Friday, January 24, 2014

DTC Melee–a-Trois: Pradaxa, Xarelto, and Eliquis. Women Only Marginally Involved.

Why does it always seem that pharma direct-to-consumer (DTC) advertising competition for market share comes in threes, or as I like to say, "DTC Melee-a-Trois"?

Click on image for larger version.
Last year around this time, I wrote about three companies competing for diabetes market share (here). The diabetes drugs squaring off in that melee were Januvia, Onglyza, and Victoza. To win over consumers, each implemented an online content marketing campaign that featured recipes from celebrity chefs.

My thought at the time was that none of the drugs had an efficacy advantage, so each had to engage in a battle reminiscent of Food Network's Iron Chef.

Today, I read about Pradaxa, Xarelto, and Eliquis, which are fighting for a share of the atrial fibrillation (AFib) market (see "The Warfarin Replacement Ad Fight").

Unlike diabetes, AFib cannot be mitigated via change in lifestyle. Therefore, there isn't much opportunity in this therapeutic area to engage in any kind of popular content marketing. There's only so much content you can create and curate that is relevant to AFib.

So how are marketers at Boehringer, Janssen (J&J), and BMS positioning their respective expensive anti-AFib Rx drugs -- Pradaxa, Xarelto, and Eliquis, respectively  -- to compete with warfarin -- an inexpensive generic drug?

In this case, each drug has a common foe: warfarin, which is a generic drug that was first approved for use as a medication in 1954 and has remained popular ever since. According to Wikipedia, "warfarin is the most widely prescribed oral anticoagulant drug in North America." Each marketing campaign focuses on warfarin's Achille's heel: it requires frequent monitoring to make sure the levels are correct. "For elderly people," says Bob Ehrlich (op cit), "going to the doctor frequently to get a blood test is a pain, literally."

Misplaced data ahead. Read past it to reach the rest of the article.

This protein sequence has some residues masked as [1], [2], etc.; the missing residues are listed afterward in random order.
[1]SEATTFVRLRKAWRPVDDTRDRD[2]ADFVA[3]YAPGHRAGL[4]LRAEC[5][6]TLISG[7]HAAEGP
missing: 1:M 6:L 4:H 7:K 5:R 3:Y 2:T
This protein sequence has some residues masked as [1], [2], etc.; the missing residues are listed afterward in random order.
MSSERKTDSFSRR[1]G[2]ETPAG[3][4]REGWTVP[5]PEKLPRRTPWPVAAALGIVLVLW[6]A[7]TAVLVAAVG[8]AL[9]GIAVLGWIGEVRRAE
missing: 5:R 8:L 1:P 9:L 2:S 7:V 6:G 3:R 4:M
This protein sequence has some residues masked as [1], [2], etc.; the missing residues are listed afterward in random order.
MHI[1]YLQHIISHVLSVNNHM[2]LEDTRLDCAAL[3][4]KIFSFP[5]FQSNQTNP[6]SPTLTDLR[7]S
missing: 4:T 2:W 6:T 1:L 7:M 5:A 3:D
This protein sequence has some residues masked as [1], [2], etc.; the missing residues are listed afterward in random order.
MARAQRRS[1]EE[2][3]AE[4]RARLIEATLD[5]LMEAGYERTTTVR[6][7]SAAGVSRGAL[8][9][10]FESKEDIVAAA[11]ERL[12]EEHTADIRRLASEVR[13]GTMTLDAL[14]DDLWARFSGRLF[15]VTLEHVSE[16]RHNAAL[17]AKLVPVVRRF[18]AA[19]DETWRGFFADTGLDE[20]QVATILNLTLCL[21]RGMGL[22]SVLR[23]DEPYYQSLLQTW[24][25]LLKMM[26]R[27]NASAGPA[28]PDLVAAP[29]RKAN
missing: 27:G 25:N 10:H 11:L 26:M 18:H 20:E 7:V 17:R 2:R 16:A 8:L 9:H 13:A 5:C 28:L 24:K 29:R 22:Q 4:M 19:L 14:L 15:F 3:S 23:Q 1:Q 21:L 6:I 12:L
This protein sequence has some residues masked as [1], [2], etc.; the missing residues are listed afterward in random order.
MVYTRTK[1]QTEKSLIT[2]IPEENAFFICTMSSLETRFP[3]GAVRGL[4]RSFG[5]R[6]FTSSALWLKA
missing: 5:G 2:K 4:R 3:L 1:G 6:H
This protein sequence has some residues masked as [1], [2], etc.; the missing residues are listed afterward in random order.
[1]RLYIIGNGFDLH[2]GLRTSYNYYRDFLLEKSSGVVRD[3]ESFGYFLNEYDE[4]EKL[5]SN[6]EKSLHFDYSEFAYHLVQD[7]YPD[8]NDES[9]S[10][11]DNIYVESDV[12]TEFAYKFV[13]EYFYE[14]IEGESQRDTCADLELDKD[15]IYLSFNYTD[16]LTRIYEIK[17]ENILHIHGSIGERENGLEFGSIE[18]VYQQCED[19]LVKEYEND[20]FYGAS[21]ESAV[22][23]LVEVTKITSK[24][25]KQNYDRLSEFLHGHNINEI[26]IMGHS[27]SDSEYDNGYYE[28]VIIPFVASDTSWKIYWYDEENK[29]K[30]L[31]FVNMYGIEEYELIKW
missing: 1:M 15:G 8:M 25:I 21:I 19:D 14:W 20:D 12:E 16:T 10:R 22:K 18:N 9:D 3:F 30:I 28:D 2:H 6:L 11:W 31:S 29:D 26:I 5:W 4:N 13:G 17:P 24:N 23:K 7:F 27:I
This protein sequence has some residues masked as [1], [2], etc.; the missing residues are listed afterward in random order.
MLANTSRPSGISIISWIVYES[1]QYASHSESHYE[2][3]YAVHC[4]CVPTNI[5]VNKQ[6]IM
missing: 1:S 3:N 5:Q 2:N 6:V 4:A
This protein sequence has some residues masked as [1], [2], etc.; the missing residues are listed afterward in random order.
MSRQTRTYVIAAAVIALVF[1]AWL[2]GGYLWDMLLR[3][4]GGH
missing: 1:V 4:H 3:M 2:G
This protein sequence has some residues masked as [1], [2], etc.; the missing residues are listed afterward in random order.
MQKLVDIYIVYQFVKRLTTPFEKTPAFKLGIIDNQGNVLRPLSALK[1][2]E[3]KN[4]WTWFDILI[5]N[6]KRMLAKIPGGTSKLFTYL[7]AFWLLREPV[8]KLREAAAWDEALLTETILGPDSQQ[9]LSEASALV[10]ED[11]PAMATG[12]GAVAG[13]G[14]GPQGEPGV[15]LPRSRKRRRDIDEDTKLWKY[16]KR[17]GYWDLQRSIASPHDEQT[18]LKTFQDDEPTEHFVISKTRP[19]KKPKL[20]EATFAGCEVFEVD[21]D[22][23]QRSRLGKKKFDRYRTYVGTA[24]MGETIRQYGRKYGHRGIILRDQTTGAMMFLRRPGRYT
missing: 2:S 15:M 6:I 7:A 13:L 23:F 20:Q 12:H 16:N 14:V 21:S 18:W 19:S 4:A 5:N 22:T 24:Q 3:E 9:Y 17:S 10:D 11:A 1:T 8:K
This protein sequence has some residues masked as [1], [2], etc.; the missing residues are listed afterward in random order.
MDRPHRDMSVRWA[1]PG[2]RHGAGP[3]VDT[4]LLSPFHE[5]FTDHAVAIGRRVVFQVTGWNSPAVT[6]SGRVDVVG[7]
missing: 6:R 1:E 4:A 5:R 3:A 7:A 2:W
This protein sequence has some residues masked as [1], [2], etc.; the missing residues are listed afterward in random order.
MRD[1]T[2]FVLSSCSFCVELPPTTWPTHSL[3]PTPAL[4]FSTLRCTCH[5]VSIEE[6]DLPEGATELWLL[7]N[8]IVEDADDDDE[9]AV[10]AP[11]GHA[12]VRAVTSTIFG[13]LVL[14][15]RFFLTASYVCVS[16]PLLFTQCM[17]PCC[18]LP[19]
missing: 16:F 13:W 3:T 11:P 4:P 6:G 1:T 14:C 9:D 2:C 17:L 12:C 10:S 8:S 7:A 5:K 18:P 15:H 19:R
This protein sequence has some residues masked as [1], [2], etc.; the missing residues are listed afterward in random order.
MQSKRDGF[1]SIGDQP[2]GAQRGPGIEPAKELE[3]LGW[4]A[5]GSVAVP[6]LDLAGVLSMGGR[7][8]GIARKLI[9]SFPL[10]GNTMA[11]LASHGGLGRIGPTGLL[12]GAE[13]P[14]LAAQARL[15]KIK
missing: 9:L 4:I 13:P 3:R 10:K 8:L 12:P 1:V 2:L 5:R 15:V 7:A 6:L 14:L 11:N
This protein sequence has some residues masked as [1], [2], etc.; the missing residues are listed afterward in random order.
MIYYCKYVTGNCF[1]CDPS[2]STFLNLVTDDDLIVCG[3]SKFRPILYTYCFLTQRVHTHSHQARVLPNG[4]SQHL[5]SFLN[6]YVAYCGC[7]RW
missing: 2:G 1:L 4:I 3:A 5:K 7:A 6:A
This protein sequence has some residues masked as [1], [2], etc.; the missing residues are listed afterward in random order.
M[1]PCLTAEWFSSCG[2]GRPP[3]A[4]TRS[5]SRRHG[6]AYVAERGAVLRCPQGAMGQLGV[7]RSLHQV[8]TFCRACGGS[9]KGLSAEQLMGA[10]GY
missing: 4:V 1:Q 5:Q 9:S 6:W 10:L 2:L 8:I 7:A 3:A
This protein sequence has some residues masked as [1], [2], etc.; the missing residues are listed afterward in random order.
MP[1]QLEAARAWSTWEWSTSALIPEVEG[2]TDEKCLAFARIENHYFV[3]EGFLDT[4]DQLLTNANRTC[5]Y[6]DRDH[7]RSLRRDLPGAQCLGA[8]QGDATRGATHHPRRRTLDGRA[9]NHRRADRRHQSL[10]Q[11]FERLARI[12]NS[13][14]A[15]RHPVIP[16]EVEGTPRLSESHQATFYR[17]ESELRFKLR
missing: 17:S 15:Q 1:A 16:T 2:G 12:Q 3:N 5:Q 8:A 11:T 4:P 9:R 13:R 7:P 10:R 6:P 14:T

Aside from that, however, each online DTC campaign uses similar imagery of an elderly couple (see collage above) and the patient is the husband (or father).

I learned from an article in the J Am Coll Cardiol (here) that an equal number of women and men suffer from AFib, which usually occurs in people over 75:

"In all age groups, men have a higher incidence of atrial fibrillation than women. However, because the incidence of atrial fibrillation increases dramatically with age and because there are more women in the population older than the age of 75 years, the absolute number of women and men with atrial fibrillation in this age group is equal."

So, why are women only portrayed as caregivers and otherwise "left out of the [Afib] picture" in these ads?
An interesting sidebar: Some time ago, Boehringer was cited for dirty fighting when it violated Clauses 2, 9.1, 3.2, 22.1 and 22.2 of the ABPI (Association of the British Pharmaceutical Industry) Code of Practice.

The case involved newspaper articles that referred to Pradaxa as a "super pill" and a "revolutionary drug." The stories also dissed the competition (warfarin) by referring to it as "rat poison" (see "BI Masters the Art of WOM through Its 'Parrots,' er, Spokespersons").


  1. Warfarin IS rat poison.

    As somebody who has AFib, and who has gone through the cardiac ablations and the final "cure" of pacemaker, taking Warfarin for all that time, I can say that warfarin sucks. After two years of the drug, I was constantly cold, and certainly tired of the monthly trip to the doctor's office. A normal Floridian winter (I'm an Ohioan), and I'm bundling up, I can't keep warm. Being out in 90 degree weather felt absolutely like 70 does now. Because I take Pradaxa.

    But I'm not in my 70s either. Not having a reversal solution for Pradaxa is a bit of a worry, but it looks like there is at least one coming this way. And quite frankly, the bleeding that would happen from small cuts that I would see from taking warfarin doesn't happen with Pradaxa.

    I do not represent Boehringer, I do not get any compensation from them or anybody else, I am simply a customer that takes the drug and sees a lot of improvement from taking it. Even with the minuses of costing much more than warfarin and having to take the pills directly out of the bottle instead of in the pill kit with the rest of my meds.

    1. Yes, the active ingredient in some forms of rat poison IS warfarin. No one is saying it isn't. And all the side effects you are having may be due to warfarin. You have to go to the original parrot post to understand that what I am pointing out is that news reporters are being influenced by pharma companies and sometimes in ways that violate the industry's own guidelines.

  2. If Warfarin is rat poison, does that mean that Pradaxa is more safer to take?


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